On we went.  Behind the barn just to the left (if you’re looking at the front of the house the structure is to the right of the barn, behind the main house) there was a smaller house (it has since been torn down but I learned that it was the servant’s quarters) and we were able to look in the windows.  There was still furniture in there and there was a small kitchen table with glasses and plates still on it like somebody was about to set the table.  There was one door off the kitchen that looked to be a bedroom (I could see the corner of a bed).  We switched windows and were looking the other end of this house now and I could see a middle door (kind of separating the kitchen and living room) that was a bathroom; my eyes suddenly caught a rocking chair moving and the third door (at the far end of the living room) slammed shut.  We jumped back from the window and kept walking.

We approached the main house and started in the back.  There was a set of concrete stairs that let to nothing…literally just a wall.  Then there was a a big ditch that lead to the basement of the house – kind of like there was supposed to be cellar doors there and they just weren’t anymore.  There was a piece of wood that was placed inside the house and attempted to board up the opening to the basement, but it didn’t cover the whole space (so there was a triangular opening to the basement).  As we walked by that there was a huge blast of cold air..so cold both Mike and I saw our breath (keep in mind, it was at least 90 outside that day).  We kept walking by it trying to feel the cold again, Mike even climbed down the slope and put his arm inside the building and the cold was just not there.  So we walked on to the east side of the house (in the picture it’s the right awning) and as we approached the concrete slab (all the white fencing was not there) we could hear kids laughing followed by a door closing.  We walked on towards the front of the house and near the front left window we got a really strong smell of bourbon.  It was so strong we actually looked in the bushes to see if a bum had left a bottle there!

Now, I was talking to a town hall member about this experience and he told me that in the mid-1900s a man lived there with his family but suspected that his wife was having an affair and so he killed her along with his kids.  He remarried and his new wife loved horses so he bought her two horses for the barn and things were good.  Then he suspected her of cheating, too, and locked her and the horses in the barn before setting it on fire.  That front, left window was rumored to be his study where he’d go to drink and reportedly took his own life there.  The servants didn’t know what to do and didn’t want to be accused so they fled.  I have tried researching this story and can’t find anything to validate it, all I could find is that it was a working farm and the owner owned a local coal company and the Rochester-Buffalo-Pittsburg Railroad.  The property is now offices and for sale.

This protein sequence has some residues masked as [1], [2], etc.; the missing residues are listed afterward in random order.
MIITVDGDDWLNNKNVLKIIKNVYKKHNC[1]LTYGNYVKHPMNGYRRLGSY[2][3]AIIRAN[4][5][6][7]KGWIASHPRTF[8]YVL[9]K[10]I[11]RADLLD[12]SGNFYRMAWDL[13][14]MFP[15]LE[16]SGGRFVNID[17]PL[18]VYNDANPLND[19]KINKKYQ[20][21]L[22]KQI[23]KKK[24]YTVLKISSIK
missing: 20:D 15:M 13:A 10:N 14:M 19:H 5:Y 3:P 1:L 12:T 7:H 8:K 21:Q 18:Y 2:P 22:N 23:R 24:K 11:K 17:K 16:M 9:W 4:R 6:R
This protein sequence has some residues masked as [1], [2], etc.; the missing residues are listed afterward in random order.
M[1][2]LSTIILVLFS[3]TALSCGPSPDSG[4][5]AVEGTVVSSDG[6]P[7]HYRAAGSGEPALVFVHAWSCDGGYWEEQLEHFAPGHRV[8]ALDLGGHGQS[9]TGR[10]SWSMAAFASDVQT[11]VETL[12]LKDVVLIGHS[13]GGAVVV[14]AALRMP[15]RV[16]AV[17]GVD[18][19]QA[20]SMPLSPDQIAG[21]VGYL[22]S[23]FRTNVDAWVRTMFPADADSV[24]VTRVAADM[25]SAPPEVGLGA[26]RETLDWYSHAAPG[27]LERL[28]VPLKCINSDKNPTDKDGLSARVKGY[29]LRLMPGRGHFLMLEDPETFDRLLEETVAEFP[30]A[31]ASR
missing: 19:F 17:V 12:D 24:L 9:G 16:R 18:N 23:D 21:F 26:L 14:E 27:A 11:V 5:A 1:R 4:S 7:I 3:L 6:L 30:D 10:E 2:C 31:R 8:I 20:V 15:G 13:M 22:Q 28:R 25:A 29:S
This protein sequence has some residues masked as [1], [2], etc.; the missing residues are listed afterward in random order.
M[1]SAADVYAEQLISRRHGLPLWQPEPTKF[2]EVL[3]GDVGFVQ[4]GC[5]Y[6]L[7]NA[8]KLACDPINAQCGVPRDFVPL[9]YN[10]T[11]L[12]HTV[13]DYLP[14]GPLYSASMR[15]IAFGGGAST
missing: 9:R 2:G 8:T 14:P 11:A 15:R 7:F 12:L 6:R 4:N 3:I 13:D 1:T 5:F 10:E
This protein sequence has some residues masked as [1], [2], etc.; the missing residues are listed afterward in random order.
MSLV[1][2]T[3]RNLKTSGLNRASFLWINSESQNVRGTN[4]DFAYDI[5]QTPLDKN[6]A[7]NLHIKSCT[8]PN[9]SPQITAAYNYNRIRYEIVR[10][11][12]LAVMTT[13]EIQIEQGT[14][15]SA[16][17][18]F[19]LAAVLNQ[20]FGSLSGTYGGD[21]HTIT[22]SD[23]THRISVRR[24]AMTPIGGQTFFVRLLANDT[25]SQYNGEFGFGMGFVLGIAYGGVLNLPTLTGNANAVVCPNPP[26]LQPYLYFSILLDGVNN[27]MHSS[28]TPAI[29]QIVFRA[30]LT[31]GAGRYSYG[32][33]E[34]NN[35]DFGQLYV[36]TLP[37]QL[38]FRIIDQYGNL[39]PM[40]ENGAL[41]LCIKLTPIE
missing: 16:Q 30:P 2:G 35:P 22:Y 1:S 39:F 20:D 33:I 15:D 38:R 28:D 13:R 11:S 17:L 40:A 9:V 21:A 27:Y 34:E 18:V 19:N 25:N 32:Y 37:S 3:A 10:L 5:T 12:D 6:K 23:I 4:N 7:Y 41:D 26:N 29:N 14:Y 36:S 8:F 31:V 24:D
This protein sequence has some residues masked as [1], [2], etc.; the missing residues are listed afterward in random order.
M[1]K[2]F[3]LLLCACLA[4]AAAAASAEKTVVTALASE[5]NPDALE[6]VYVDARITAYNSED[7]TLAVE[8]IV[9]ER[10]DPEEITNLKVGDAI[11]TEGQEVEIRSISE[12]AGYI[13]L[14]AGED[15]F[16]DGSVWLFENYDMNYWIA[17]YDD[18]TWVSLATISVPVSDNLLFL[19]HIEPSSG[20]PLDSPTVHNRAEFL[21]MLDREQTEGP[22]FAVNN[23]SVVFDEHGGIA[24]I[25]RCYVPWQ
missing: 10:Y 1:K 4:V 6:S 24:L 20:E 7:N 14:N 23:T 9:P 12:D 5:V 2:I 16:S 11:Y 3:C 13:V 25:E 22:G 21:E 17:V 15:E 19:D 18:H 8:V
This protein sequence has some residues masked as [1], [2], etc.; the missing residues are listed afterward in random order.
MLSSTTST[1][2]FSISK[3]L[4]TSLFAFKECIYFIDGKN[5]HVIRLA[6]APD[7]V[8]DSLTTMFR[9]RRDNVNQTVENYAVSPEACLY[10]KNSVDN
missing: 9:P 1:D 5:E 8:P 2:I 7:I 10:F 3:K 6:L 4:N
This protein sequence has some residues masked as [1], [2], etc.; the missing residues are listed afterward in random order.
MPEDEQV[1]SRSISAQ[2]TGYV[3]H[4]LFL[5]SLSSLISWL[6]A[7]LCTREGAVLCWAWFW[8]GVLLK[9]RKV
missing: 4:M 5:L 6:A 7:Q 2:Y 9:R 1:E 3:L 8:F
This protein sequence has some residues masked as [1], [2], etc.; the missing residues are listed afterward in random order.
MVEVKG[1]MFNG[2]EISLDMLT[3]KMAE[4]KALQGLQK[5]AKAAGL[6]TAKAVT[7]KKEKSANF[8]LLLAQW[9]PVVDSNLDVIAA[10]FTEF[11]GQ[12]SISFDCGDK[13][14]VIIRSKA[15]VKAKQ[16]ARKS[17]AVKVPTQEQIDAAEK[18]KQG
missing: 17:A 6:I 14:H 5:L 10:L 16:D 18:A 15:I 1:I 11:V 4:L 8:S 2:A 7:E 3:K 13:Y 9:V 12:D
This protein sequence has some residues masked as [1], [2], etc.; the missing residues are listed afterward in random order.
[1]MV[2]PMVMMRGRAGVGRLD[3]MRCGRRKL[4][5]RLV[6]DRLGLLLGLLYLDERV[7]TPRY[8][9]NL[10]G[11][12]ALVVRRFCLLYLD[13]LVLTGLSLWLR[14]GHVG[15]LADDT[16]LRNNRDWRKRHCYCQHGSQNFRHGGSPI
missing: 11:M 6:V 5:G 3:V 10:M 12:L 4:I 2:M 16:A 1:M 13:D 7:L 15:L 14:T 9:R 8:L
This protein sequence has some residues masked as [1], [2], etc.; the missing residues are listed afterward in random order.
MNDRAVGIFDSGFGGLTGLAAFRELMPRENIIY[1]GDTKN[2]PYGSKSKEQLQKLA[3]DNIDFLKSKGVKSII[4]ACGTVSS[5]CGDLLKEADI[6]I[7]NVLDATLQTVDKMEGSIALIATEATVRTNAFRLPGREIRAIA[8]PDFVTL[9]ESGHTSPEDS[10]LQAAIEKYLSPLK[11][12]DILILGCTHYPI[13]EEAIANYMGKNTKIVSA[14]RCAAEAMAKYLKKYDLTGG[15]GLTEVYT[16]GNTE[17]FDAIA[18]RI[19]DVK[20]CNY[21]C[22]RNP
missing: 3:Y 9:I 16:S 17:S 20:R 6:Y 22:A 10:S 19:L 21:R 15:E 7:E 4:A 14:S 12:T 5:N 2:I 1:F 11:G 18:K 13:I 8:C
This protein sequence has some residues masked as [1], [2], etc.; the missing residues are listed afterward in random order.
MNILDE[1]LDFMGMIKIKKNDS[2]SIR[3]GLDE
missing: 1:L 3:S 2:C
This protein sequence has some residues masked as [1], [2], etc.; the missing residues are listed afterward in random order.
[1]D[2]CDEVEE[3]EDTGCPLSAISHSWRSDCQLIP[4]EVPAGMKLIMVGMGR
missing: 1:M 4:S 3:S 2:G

(The below picture is a semi-recent picture of the house)
Yates Thayer Mansion

Happening #4:
We recently bought a house and where we moved to is about 30 minutes from major stores; a trip to Wal-Mart is about a half hour and through farm country. One day after leaving WM my daughter (who was two and a half at the time) started screaming, “Stop! He look at me!” and seemed truly upset. Naturally I pulled over and jumped out of the car to search the back and there was nothing, I finally concluded that she just saw her distorted reflection in the shiny handles and that was that. She acted this way in the car for a few weeks, but it was lessening. Finally one day we went out to the car and I opened the door and she goes, “Hi! I miss you!” and chatted with nothing during all of our errands. We got to the grocery store and she pointed at the side of the car that originally scared her and said, “Okay, I be back. You wait here!” That’s when I started getting curious so I took pictures of the car, the inside, outside, each seat, and I posted them in and paranormal group I’m part of. I told them no details, nothing about my daughter’s behavior, just the photos. One woman, who is a an empath and can connect with spirits, responded and said that my daughter has the gift (now mind you I told her no details, not even that I have a daughter) and that our area is rich with history and it appears I picked up hitchhikers, of sort, in my travels, that we had an older woman and her grandson in the car and they were using our vehicle as their portal to get where they needed to go. She suggested driving around the area to see if it made a difference so we did that one day and after about 20 minutes I heard Charlotte say, “Bye! I miss you!” and she hasn’t mentioned it since!!

Happening 5:
I was at the jewelry store here in town and the owner had her dog there so Charlotte kept petting the dog but kept looking in the back room asking about the other dog, the big white one. I didn’t pay much attention to it and told her that the other dog was back there sleeping and she had to stay out here because the back room was only for employees. As we were paying I asked the owner about her other dog in the back and she said she doesn’t have one back there, that the little French Bulldog was the only one in the store. I looked at her confused and asked about the big white dog that Charlotte was talking about and she told me that her white lab died there in May.

Happening 6: